I can't speak for all of you, but I know the vast majority of my socialising is done online. I'm anxious as fuck, and prone to depressive episodes, both of which can make leaving the house impossible. During these periods, if I didn't talk to people online I wouldn't talk to people at all - which would in turn make my depression and anxiety worse, making it harder to get out of the house, and so on and so forth until I find myself dressed in a makeshift Princess costume talking to a stuffed cat. (True story). I need other people, I need contact with other people, because I'm a human, and we've known since Maslow's Hierarchy of Needs came out in the 1940's that people need other people.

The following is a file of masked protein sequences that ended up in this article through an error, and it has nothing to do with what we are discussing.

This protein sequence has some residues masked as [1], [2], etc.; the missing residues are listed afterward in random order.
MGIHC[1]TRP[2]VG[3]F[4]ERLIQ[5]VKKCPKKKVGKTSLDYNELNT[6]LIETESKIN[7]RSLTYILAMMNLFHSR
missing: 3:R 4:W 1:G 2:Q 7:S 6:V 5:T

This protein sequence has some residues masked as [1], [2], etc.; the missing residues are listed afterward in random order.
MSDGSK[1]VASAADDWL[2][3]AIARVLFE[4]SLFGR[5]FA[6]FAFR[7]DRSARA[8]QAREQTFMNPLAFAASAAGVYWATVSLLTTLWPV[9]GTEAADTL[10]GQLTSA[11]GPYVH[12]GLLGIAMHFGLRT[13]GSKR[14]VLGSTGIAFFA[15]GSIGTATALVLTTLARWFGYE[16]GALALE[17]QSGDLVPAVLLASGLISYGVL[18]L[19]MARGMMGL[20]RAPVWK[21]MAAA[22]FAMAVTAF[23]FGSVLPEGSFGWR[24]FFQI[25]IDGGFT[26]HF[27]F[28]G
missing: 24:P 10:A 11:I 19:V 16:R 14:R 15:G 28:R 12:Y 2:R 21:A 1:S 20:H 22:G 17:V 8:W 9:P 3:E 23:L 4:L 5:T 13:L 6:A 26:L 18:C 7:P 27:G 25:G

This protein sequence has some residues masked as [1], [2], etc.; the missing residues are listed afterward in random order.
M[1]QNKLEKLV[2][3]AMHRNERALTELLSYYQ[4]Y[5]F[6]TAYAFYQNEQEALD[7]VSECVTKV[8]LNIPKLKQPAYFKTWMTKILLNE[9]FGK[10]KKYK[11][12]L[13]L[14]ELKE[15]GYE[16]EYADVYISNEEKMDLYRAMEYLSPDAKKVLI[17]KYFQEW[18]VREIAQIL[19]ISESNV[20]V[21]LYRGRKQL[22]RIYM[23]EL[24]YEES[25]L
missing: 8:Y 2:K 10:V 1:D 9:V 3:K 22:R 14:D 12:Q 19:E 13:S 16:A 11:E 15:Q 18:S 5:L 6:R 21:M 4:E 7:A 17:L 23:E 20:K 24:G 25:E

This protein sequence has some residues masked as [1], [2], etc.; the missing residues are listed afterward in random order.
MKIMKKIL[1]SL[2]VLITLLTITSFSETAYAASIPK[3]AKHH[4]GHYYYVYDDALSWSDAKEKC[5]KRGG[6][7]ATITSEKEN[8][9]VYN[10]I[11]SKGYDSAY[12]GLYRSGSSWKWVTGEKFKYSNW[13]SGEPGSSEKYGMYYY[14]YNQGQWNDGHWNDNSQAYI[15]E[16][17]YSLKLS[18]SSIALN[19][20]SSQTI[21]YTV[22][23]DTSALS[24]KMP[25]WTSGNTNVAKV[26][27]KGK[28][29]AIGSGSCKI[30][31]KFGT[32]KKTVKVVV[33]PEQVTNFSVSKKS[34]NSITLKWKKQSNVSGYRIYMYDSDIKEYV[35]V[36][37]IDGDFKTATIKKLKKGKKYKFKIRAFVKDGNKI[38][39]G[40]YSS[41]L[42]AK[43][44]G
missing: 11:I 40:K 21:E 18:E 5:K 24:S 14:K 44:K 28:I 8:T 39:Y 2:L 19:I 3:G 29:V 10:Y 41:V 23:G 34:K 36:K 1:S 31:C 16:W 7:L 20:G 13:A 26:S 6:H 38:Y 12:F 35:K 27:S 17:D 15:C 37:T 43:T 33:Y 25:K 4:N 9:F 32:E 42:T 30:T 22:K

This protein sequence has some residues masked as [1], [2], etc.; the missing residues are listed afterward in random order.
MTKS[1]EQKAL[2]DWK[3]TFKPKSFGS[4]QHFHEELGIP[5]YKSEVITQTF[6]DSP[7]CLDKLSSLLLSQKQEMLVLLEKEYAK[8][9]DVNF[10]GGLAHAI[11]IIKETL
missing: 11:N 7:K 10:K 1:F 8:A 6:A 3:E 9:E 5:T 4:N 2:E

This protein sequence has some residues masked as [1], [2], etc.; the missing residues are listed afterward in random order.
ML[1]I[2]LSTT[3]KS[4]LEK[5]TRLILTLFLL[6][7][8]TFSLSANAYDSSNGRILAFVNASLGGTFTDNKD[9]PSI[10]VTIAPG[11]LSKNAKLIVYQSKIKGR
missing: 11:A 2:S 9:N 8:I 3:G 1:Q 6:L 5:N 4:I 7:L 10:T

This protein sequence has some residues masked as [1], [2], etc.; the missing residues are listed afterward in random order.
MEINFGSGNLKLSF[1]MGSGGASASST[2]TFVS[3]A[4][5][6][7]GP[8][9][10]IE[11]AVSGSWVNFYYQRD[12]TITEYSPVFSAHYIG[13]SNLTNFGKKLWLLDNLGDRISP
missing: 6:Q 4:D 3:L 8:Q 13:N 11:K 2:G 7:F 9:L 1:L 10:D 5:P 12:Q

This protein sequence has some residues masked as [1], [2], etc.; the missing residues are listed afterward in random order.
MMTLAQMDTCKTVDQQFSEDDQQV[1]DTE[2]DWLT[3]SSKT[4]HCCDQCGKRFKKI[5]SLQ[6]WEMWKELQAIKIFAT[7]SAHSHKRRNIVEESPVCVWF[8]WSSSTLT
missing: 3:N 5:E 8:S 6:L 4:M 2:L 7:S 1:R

If you're not familiar with this little pyramid, it's basically a way of visualising how people tend to prioritise the things they need. Down the bottom we have things like shelter, food, water. Then safety, which means having safe shelter, enough food to last until tomorrow, plenty of water. Then once all those things are taken care of, we can worry about the love, the self esteem, the idea of who we want to be and living up to that. Social Media, for me, feeds the top three tiers. When I can have conversations about fairy bread with people and no-one says, "What on earth are you talking about that for?" I feel loved, and like I belong. When I post pictures or links to something I've made and people give me compliments, that feeds my esteem like whoa. When I post something I think is clever and other people respond indicating they think it's clever too, I feel like one day I might actually be as clever as I hope to be. The idea that these interactions aren't real, that they should just be able to be severed without consequence, is so utterly baffling to me.